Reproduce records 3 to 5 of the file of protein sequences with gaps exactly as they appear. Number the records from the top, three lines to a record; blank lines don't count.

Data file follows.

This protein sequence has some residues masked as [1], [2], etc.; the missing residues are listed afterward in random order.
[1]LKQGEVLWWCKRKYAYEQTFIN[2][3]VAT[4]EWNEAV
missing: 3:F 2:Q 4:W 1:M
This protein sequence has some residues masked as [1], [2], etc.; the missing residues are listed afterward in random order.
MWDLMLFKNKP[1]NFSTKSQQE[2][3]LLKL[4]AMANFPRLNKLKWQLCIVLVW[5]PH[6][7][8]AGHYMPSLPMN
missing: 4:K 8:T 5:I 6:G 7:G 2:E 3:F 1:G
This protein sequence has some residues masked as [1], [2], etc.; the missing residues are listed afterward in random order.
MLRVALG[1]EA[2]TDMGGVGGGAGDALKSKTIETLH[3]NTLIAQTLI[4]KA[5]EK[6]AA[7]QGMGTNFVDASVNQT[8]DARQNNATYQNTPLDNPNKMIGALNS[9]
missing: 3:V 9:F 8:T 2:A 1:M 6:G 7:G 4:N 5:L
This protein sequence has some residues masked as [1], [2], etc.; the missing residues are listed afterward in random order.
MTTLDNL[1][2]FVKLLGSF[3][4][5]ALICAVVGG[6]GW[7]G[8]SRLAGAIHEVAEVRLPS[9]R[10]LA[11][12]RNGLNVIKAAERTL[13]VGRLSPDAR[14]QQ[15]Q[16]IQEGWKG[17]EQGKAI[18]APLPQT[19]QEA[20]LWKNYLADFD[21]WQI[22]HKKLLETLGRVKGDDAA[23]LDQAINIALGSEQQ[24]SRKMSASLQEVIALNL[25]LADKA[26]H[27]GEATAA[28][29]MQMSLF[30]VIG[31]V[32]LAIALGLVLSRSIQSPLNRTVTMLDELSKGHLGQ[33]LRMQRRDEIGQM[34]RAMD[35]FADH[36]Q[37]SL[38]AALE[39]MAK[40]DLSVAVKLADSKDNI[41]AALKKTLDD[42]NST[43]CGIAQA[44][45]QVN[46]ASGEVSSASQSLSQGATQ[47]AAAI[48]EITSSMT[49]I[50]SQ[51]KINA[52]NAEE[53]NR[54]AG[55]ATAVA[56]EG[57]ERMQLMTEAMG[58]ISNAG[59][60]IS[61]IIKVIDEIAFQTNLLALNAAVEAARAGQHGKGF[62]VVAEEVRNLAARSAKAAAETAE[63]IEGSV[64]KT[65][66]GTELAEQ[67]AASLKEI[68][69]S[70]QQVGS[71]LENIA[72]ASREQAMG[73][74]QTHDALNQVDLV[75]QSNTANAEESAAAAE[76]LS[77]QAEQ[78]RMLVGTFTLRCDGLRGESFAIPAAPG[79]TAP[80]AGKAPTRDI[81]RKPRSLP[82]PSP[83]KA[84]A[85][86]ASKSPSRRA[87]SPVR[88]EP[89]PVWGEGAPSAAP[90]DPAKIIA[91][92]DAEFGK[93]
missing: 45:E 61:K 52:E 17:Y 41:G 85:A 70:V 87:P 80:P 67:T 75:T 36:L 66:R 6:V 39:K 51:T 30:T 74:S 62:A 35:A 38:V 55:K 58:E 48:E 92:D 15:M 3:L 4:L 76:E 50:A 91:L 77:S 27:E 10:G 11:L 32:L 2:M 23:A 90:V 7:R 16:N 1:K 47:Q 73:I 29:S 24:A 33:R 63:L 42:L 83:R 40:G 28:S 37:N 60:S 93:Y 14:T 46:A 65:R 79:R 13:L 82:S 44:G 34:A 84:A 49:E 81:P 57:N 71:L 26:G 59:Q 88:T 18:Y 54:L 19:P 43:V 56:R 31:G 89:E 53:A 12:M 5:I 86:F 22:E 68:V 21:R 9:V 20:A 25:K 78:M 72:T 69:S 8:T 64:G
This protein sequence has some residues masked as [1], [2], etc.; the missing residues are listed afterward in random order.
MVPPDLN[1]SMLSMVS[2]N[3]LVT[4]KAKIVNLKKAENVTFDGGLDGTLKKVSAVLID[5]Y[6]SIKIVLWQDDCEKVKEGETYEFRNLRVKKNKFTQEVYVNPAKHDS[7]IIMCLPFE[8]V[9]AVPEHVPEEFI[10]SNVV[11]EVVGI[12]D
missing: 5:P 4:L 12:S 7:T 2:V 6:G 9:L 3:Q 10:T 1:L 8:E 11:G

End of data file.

This protein sequence has some residues masked as [1], [2], etc.; the missing residues are listed afterward in random order.
MLRVALG[1]EA[2]TDMGGVGGGAGDALKSKTIETLH[3]NTLIAQTLI[4]KA[5]EK[6]AA[7]QGMGTNFVDASVNQT[8]DARQNNATYQNTPLDNPNKMIGALNS[9]
missing: 3:V 9:F 8:T 2:A 1:M 6:G 7:G 4:N 5:L
This protein sequence has some residues masked as [1], [2], etc.; the missing residues are listed afterward in random order.
MTTLDNL[1][2]FVKLLGSF[3][4][5]ALICAVVGG[6]GW[7]G[8]SRLAGAIHEVAEVRLPS[9]R[10]LA[11][12]RNGLNVIKAAERTL[13]VGRLSPDAR[14]QQ[15]Q[16]IQEGWKG[17]EQGKAI[18]APLPQT[19]QEA[20]LWKNYLADFD[21]WQI[22]HKKLLETLGRVKGDDAA[23]LDQAINIALGSEQQ[24]SRKMSASLQEVIALNL[25]LADKA[26]H[27]GEATAA[28][29]MQMSLF[30]VIG[31]V[32]LAIALGLVLSRSIQSPLNRTVTMLDELSKGHLGQ[33]LRMQRRDEIGQM[34]RAMD[35]FADH[36]Q[37]SL[38]AALE[39]MAK[40]DLSVAVKLADSKDNI[41]AALKKTLDD[42]NST[43]CGIAQA[44][45]QVN[46]ASGEVSSASQSLSQGATQ[47]AAAI[48]EITSSMT[49]I[50]SQ[51]KINA[52]NAEE[53]NR[54]AG[55]ATAVA[56]EG[57]ERMQLMTEAMG[58]ISNAG[59][60]IS[61]IIKVIDEIAFQTNLLALNAAVEAARAGQHGKGF[62]VVAEEVRNLAARSAKAAAETAE[63]IEGSV[64]KT[65][66]GTELAEQ[67]AASLKEI[68][69]S[70]QQVGS[71]LENIA[72]ASREQAMG[73][74]QTHDALNQVDLV[75]QSNTANAEESAAAAE[76]LS[77]QAEQ[78]RMLVGTFTLRCDGLRGESFAIPAAPG[79]TAP[80]AGKAPTRDI[81]RKPRSLP[82]PSP[83]KA[84]A[85][86]ASKSPSRRA[87]SPVR[88]EP[89]PVWGEGAPSAAP[90]DPAKIIA[91][92]DAEFGK[93]
missing: 45:E 61:K 52:E 17:Y 41:G 85:A 70:V 87:P 80:P 67:T 75:T 36:L 66:R 6:V 39:K 51:T 30:T 74:S 62:A 35:A 38:V 55:K 58:E 48:E 92:D 15:M 3:L 4:L 76:E 50:A 91:L 77:S 27:E 10:G 11:L 32:L 2:M 23:A 90:V 7:R 16:N 1:K 47:Q 73:I 29:S 24:A 33:R 63:L 42:L 83:R 40:G 28:S 37:N 60:S 93:Y 14:T 46:A 65:R 79:R 13:L 82:S 44:G 34:A 84:A 49:E 81:P 57:N 71:L 26:G 59:Q 88:T 18:Y 54:L 19:P 43:V 56:R 31:G 89:E 53:A 12:M 5:I 86:F 22:E 68:V 21:R 9:V 20:A 25:K 78:M 72:T 69:S 8:T 64:G
This protein sequence has some residues masked as [1], [2], etc.; the missing residues are listed afterward in random order.
MVPPDLN[1]SMLSMVS[2]N[3]LVT[4]KAKIVNLKKAENVTFDGGLDGTLKKVSAVLID[5]Y[6]SIKIVLWQDDCEKVKEGETYEFRNLRVKKNKFTQEVYVNPAKHDS[7]IIMCLPFE[8]V[9]AVPEHVPEEFI[10]SNVV[11]EVVGI[12]D
missing: 5:P 4:L 12:S 7:T 2:V 6:G 9:L 3:Q 10:T 1:L 8:E 11:G